Is The American Dream Not Possible Without A College Degree?

FinDroid's picture
Rank: Gorilla | 566

Monkeys, I was going through this
article
http://fortune.com/2016/05/23/homeownership-millen... on Fortune which said that the American dream is not possible without a college degree.

Many people assume that record-low rates of homeownership among young adults is a consequence of high student loan debts, but new research by Apartment List shows that's not necessarily the case. A much bigger problem: Low wages, and high housing prices, especially for millennials without a college degree.

The report goes on to say that it would take the average person without a college degree 15 years to be able to afford to buy a house, or five years more than a college grad with student debt. And this is an optimistic case.

Do you think that the society places a premium on education? Can we make it a more level playing ground for the weaker economic sections?

Comments (183)

Best Response
Jul 27, 2017

Welders can make $150K/year without a college degree.

Screw prestige, make stuff get cash.

    • 23
Jul 27, 2017
IlliniProgrammer:

Welders can make $150K/year without a college degree.

Screw prestige, make stuff get cash.

Yeah and Underwater Welders $300K/yr (most only work 1/4 time), Saturation Divers $500K

"If you always put limits on everything you do, physical or anything else, it will spread into your work and into your life. There are no limits. There are only plateaus, and you must not stay there, you must go beyond them." - Bruce Lee

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Jul 27, 2017

38,150 USD

Jul 27, 2017

Underwater welding is known for being very dangerous(hence the high pay).

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Jul 28, 2017
Isaiah_53_5:
IlliniProgrammer:

Welders can make $150K/year without a college degree.

Screw prestige, make stuff get cash.

Yeah and Underwater Welders $300K/yr (most only work 1/4 time), Saturation Divers $500K

According to the Bureau of Labor Statistics, commercial divers and underwater welders have a mean (average) hourly wage of $26.32, while the mean annual wage is approximately $54,750. Additionally, the top percentile (90%) can make approximately $93,910 or more.

    • 1
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Jul 30, 2017

Very true. Maybe not starting, but they can get there. Tech schools have a high percentage of job placement out of the gate.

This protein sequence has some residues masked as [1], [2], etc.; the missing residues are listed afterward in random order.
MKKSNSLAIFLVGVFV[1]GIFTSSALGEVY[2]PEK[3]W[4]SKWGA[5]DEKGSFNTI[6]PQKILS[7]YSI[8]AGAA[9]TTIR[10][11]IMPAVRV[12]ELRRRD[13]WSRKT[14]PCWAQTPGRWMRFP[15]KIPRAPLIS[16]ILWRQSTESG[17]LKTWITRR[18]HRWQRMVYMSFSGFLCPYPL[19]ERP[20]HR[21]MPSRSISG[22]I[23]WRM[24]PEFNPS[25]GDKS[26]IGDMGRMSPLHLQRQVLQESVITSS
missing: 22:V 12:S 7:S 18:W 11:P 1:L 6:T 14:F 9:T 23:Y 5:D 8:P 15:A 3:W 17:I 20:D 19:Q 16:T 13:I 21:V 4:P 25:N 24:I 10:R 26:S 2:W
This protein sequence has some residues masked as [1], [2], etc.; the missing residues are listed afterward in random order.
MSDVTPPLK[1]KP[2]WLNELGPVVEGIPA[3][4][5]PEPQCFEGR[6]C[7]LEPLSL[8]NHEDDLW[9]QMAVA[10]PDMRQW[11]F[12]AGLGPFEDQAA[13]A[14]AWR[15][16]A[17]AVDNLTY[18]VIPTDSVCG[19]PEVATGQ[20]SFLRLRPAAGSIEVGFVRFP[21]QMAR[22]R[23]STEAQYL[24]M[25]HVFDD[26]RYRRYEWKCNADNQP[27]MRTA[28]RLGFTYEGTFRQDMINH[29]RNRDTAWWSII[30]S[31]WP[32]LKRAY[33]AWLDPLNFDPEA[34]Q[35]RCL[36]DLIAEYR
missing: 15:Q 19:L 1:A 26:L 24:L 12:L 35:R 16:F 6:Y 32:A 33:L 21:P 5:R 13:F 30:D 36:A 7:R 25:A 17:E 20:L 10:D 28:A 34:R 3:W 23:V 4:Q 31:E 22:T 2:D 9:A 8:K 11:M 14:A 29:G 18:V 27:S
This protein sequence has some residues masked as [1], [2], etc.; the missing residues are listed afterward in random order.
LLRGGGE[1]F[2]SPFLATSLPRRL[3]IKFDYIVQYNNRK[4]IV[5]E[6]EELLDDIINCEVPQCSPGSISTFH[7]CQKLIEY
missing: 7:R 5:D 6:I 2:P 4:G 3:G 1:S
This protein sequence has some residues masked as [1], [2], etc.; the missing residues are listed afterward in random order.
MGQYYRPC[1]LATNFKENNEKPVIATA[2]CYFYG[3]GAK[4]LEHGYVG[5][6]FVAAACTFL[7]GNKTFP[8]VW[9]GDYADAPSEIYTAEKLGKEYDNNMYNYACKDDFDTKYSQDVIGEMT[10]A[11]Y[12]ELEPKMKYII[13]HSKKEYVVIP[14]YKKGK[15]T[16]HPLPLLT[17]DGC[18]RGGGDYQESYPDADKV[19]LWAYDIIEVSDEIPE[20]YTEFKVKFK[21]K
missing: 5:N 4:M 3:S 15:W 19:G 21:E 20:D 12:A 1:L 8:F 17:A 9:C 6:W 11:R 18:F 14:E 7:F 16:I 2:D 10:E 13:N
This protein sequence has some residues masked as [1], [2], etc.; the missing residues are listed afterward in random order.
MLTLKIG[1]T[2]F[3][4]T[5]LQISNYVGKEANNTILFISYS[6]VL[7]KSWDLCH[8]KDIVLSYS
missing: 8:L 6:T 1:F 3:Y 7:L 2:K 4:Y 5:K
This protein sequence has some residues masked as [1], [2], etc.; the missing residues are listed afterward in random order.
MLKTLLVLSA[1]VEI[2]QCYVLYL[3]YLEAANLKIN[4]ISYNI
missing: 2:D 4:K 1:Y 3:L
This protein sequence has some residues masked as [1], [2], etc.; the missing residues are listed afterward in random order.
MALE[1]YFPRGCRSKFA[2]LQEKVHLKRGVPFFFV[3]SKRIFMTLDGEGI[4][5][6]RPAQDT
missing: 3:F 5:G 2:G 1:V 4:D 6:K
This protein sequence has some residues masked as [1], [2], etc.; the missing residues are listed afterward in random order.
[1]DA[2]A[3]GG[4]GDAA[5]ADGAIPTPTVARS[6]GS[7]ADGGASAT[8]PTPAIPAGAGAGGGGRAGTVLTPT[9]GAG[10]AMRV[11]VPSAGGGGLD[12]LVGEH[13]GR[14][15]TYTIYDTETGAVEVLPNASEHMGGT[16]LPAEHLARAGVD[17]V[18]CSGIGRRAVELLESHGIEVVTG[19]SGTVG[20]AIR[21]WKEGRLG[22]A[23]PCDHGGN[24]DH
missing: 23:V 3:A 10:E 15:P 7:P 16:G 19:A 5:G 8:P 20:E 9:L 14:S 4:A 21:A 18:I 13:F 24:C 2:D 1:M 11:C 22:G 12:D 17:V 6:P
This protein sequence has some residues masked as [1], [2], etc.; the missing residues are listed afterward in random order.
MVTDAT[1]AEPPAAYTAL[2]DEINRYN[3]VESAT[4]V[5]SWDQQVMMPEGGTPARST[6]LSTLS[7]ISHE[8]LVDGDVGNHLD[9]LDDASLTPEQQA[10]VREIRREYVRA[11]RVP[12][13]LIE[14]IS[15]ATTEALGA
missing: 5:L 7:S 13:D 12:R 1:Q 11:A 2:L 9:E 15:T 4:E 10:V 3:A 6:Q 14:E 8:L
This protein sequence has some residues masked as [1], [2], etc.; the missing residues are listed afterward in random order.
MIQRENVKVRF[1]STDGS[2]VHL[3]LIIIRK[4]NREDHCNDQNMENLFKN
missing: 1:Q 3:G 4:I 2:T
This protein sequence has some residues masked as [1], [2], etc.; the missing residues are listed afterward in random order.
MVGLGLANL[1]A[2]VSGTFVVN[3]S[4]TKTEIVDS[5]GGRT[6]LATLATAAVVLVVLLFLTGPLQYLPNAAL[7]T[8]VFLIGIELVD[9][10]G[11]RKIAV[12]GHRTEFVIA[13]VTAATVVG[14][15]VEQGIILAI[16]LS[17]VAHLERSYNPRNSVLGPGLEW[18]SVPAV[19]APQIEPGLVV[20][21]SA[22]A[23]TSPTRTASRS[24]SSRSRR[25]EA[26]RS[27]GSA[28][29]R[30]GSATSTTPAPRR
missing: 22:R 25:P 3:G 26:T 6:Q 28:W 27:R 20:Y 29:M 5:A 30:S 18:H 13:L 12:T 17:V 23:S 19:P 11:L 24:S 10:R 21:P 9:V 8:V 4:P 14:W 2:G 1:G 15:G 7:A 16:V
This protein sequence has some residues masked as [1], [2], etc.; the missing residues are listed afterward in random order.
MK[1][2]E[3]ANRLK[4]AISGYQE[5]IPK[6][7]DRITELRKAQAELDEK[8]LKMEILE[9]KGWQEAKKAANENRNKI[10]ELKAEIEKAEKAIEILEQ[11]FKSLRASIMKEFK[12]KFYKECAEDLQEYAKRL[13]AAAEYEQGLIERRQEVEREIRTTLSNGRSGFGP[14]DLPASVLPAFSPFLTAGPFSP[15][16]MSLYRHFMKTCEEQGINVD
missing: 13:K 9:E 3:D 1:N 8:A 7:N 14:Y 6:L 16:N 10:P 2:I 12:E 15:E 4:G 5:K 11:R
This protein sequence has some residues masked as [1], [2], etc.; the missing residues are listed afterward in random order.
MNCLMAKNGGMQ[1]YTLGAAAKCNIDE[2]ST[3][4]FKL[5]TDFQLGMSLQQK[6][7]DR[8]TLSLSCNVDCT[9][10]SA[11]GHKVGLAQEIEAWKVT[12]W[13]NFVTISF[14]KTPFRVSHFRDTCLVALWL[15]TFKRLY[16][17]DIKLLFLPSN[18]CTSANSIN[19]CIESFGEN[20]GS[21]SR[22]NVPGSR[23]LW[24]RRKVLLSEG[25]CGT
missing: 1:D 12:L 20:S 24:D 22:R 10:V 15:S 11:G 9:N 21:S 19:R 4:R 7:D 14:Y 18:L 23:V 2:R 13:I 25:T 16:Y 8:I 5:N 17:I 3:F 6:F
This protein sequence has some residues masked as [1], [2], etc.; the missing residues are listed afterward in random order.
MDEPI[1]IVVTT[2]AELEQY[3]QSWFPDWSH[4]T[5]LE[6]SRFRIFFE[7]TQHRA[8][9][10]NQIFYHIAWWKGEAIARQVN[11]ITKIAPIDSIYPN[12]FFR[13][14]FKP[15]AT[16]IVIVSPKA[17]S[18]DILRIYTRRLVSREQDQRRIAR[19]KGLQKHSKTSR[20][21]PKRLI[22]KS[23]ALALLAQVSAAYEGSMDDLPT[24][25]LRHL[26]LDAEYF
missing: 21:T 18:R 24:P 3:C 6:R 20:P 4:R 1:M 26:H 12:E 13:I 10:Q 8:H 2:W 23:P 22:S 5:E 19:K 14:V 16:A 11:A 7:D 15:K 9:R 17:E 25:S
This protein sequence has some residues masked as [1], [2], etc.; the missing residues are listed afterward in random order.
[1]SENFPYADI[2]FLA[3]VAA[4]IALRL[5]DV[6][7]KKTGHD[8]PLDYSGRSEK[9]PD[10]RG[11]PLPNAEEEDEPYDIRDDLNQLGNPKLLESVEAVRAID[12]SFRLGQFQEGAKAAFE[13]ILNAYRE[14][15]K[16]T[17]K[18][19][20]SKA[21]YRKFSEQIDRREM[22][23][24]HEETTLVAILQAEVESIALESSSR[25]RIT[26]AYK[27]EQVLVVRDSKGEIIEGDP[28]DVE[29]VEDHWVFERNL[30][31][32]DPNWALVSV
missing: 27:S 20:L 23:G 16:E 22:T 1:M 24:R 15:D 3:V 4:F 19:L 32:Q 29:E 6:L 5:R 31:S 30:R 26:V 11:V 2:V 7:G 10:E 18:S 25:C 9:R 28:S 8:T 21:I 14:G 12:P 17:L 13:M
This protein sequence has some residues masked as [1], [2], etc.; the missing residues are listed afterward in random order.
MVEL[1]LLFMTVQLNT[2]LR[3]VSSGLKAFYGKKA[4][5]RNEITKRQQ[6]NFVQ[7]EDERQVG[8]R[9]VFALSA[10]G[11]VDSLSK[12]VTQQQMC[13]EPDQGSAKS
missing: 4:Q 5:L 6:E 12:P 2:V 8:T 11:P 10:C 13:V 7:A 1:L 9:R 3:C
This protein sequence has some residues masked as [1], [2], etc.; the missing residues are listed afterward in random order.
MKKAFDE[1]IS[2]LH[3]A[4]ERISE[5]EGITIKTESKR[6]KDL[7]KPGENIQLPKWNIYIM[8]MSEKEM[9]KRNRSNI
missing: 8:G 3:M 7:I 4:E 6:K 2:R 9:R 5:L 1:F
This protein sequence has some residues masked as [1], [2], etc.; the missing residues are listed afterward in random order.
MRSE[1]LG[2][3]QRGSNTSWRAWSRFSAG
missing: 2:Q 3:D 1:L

Aug 3, 2017

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Jul 27, 2017
Aug 4, 2017

Not sure where you'd get those 150K/yr welder jobs nowadays. Those jobs were prevalent when gas prices were high and pipeliners were needed. West Texas and PA/OH areas were filled with pipeliners making 250K and helpers making almost 100K. That was working 12 hours a day...7 days a week in the blistering Texas heat.

Fab shops don't pay much. Shut downs (plant maintenance) are okay, the pay is good but you're on a contract for a limited time then need to find a new project. Then you're living in an expensive shit hole motel or trailer park. Recruiters are starting to low ball wages due to welder abundance. Bad time for welding right now.

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Jul 27, 2017

Yes and no.

Let me explain in a simple yet effective way. College back then, was an investment. Only a very small amount of people went to college. Those came from wealthy families, got elite jobs after words or went on to lucrative professions.

Now, the stupid, moron government opened the playing field and starting guaranteeing schools their tuition and all that. Since the money was guaranteed, colleges started shooting up their prices and competitors did the same. Society pushes their kids to go to overpriced colleges (due to the government) to get majors that aren't worthy anymore and get shitty ROIs on their investment. The only majors to go college for are STEM. Not even, math and physics, for example, are useless majors that don't have any application in the market place.

But this a cycle you can't escape. The job market is now saturated with college kids. Employers now require 4 year degrees, with a preferred MBA for entry level jobs. You go $200k in the hole for a job that pays you $50k a year. It's all a scam. I feel bad for all of you to be honest. People who work up to a PHD spend all that money and don't get return to be honest, just a waste of time and money. If you're a real hustler with a brain you don't ANY more than a 4 year.